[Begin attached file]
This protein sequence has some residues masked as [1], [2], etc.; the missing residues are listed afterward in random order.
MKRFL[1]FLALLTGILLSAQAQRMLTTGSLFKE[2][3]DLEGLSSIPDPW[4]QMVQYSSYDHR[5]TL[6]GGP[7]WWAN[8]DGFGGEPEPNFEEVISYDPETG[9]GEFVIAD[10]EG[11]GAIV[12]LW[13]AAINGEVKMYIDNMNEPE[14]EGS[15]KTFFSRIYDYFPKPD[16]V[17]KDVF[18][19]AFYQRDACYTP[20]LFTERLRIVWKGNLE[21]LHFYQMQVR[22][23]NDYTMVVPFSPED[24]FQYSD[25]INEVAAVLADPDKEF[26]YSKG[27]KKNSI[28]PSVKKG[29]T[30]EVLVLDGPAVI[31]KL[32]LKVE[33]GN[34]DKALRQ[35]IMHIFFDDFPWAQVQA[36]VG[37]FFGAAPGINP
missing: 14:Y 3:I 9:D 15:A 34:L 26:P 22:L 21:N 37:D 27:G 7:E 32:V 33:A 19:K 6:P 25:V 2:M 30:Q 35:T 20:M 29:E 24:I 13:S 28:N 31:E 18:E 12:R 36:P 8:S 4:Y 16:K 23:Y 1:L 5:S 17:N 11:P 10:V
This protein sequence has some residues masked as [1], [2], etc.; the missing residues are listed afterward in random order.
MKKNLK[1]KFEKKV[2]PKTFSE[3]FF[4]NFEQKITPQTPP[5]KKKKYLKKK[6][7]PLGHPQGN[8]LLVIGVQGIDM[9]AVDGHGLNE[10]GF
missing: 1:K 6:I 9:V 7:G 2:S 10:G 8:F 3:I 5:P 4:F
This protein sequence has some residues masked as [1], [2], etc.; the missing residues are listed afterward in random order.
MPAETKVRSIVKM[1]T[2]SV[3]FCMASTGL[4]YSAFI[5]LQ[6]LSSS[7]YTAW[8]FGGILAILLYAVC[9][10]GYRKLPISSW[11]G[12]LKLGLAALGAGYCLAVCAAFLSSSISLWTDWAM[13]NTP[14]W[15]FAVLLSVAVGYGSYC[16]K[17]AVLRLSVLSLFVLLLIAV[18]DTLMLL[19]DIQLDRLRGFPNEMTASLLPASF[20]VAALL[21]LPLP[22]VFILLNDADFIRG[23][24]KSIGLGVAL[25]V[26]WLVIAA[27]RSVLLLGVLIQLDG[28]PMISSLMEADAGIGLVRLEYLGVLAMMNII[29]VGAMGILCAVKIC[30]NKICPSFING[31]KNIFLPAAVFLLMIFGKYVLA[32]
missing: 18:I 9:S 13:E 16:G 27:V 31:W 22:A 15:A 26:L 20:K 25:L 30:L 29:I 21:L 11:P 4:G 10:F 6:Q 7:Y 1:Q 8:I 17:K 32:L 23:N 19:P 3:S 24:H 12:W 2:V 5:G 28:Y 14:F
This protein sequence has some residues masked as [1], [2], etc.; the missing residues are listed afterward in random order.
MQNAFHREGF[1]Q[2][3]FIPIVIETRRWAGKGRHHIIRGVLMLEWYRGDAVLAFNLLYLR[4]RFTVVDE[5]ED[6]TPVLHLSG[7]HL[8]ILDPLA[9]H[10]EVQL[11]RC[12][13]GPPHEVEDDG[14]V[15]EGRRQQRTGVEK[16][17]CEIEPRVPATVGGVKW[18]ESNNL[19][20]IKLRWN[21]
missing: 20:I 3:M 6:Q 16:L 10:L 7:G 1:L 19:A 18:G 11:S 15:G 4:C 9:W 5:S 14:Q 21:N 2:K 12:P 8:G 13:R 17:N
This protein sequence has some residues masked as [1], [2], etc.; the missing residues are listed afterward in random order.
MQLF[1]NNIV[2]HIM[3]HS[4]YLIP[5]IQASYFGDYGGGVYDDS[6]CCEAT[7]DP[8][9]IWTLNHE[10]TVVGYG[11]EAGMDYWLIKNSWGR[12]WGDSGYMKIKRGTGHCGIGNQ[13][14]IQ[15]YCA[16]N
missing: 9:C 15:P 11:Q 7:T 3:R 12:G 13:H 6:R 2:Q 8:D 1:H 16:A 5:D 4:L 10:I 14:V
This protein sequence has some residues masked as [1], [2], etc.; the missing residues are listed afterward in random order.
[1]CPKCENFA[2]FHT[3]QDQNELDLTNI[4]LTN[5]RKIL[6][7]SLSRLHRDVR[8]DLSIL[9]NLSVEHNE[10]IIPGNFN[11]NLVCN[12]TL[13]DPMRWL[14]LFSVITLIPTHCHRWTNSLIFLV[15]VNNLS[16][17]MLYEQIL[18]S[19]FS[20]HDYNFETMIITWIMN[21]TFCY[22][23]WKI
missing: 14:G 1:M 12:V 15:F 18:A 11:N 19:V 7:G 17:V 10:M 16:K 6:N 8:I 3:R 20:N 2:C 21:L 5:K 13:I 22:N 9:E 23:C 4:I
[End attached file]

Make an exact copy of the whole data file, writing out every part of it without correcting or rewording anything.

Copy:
This protein sequence has some residues masked as [1], [2], etc.; the missing residues are listed afterward in random order.
MKRFL[1]FLALLTGILLSAQAQRMLTTGSLFKE[2][3]DLEGLSSIPDPW[4]QMVQYSSYDHR[5]TL[6]GGP[7]WWAN[8]DGFGGEPEPNFEEVISYDPETG[9]GEFVIAD[10]EG[11]GAIV[12]LW[13]AAINGEVKMYIDNMNEPE[14]EGS[15]KTFFSRIYDYFPKPD[16]V[17]KDVF[18][19]AFYQRDACYTP[20]LFTERLRIVWKGNLE[21]LHFYQMQVR[22][23]NDYTMVVPFSPED[24]FQYSD[25]INEVAAVLADPDKEF[26]YSKG[27]KKNSI[28]PSVKKG[29]T[30]EVLVLDGPAVI[31]KL[32]LKVE[33]GN[34]DKALRQ[35]IMHIFFDDFPWAQVQA[36]VG[37]FFGAAPGINP
missing: 14:Y 3:I 9:D 15:A 34:L 26:P 22:L 21:N 37:D 27:G 7:E 32:V 33:A 19:K 6:P 25:V 2:M 30:Q 35:T 20:M 29:E 24:I 13:S 28:N 31:E 18:E 12:R 36:P 8:S 4:Y 16:K 23:Y 1:L 5:S 17:N 11:P 10:V
This protein sequence has some residues masked as [1], [2], etc.; the missing residues are listed afterward in random order.
MKKNLK[1]KFEKKV[2]PKTFSE[3]FF[4]NFEQKITPQTPP[5]KKKKYLKKK[6][7]PLGHPQGN[8]LLVIGVQGIDM[9]AVDGHGLNE[10]GF
missing: 1:K 6:I 9:V 7:G 2:S 10:G 8:F 3:I 5:P 4:F
This protein sequence has some residues masked as [1], [2], etc.; the missing residues are listed afterward in random order.
MPAETKVRSIVKM[1]T[2]SV[3]FCMASTGL[4]YSAFI[5]LQ[6]LSSS[7]YTAW[8]FGGILAILLYAVC[9][10]GYRKLPISSW[11]G[12]LKLGLAALGAGYCLAVCAAFLSSSISLWTDWAM[13]NTP[14]W[15]FAVLLSVAVGYGSYC[16]K[17]AVLRLSVLSLFVLLLIAV[18]DTLMLL[19]DIQLDRLRGFPNEMTASLLPASF[20]VAALL[21]LPLP[22]VFILLNDADFIRG[23][24]KSIGLGVAL[25]V[26]WLVIAA[27]RSVLLLGVLIQLDG[28]PMISSLMEADAGIGLVRLEYLGVLAMMNII[29]VGAMGILCAVKIC[30]NKICPSFING[31]KNIFLPAAVFLLMIFGKYVLA[32]
missing: 18:I 9:S 13:E 16:G 27:V 31:W 22:A 15:A 26:L 20:K 25:L 30:L 29:I 21:L 11:P 4:G 10:F 6:Q 7:Y 1:Q 8:I 17:K 32:L 23:N 19:P 3:S 24:H 12:W 2:V 5:G 28:Y 14:F
This protein sequence has some residues masked as [1], [2], etc.; the missing residues are listed afterward in random order.
MQNAFHREGF[1]Q[2][3]FIPIVIETRRWAGKGRHHIIRGVLMLEWYRGDAVLAFNLLYLR[4]RFTVVDE[5]ED[6]TPVLHLSG[7]HL[8]ILDPLA[9]H[10]EVQL[11]RC[12][13]GPPHEVEDDG[14]V[15]EGRRQQRTGVEK[16][17]CEIEPRVPATVGGVKW[18]ESNNL[19][20]IKLRWN[21]
missing: 20:I 3:M 6:Q 16:L 10:L 7:G 1:L 19:A 18:G 11:S 15:G 4:C 9:W 5:S 14:Q 21:N 2:K 12:P 8:G 13:R 17:N
This protein sequence has some residues masked as [1], [2], etc.; the missing residues are listed afterward in random order.
MQLF[1]NNIV[2]HIM[3]HS[4]YLIP[5]IQASYFGDYGGGVYDDS[6]CCEAT[7]DP[8][9]IWTLNHE[10]TVVGYG[11]EAGMDYWLIKNSWGR[12]WGDSGYMKIKRGTGHCGIGNQ[13][14]IQ[15]YCA[16]N
missing: 9:C 15:P 11:Q 7:T 3:R 12:G 13:H 6:R 2:Q 8:D 1:H 16:A 5:D 4:L 10:I 14:V
This protein sequence has some residues masked as [1], [2], etc.; the missing residues are listed afterward in random order.
[1]CPKCENFA[2]FHT[3]QDQNELDLTNI[4]LTN[5]RKIL[6][7]SLSRLHRDVR[8]DLSIL[9]NLSVEHNE[10]IIPGNFN[11]NLVCN[12]TL[13]DPMRWL[14]LFSVITLIPTHCHRWTNSLIFLV[15]VNNLS[16][17]MLYEQIL[18]S[19]FS[20]HDYNFETMIITWIMN[21]TFCY[22][23]WKI
missing: 14:G 1:M 12:V 15:F 18:A 11:N 19:V 7:G 17:V 10:M 16:K 6:N 8:I 3:R 20:N 2:C 21:L 5:K 13:I 22:N 9:E 23:C 4:I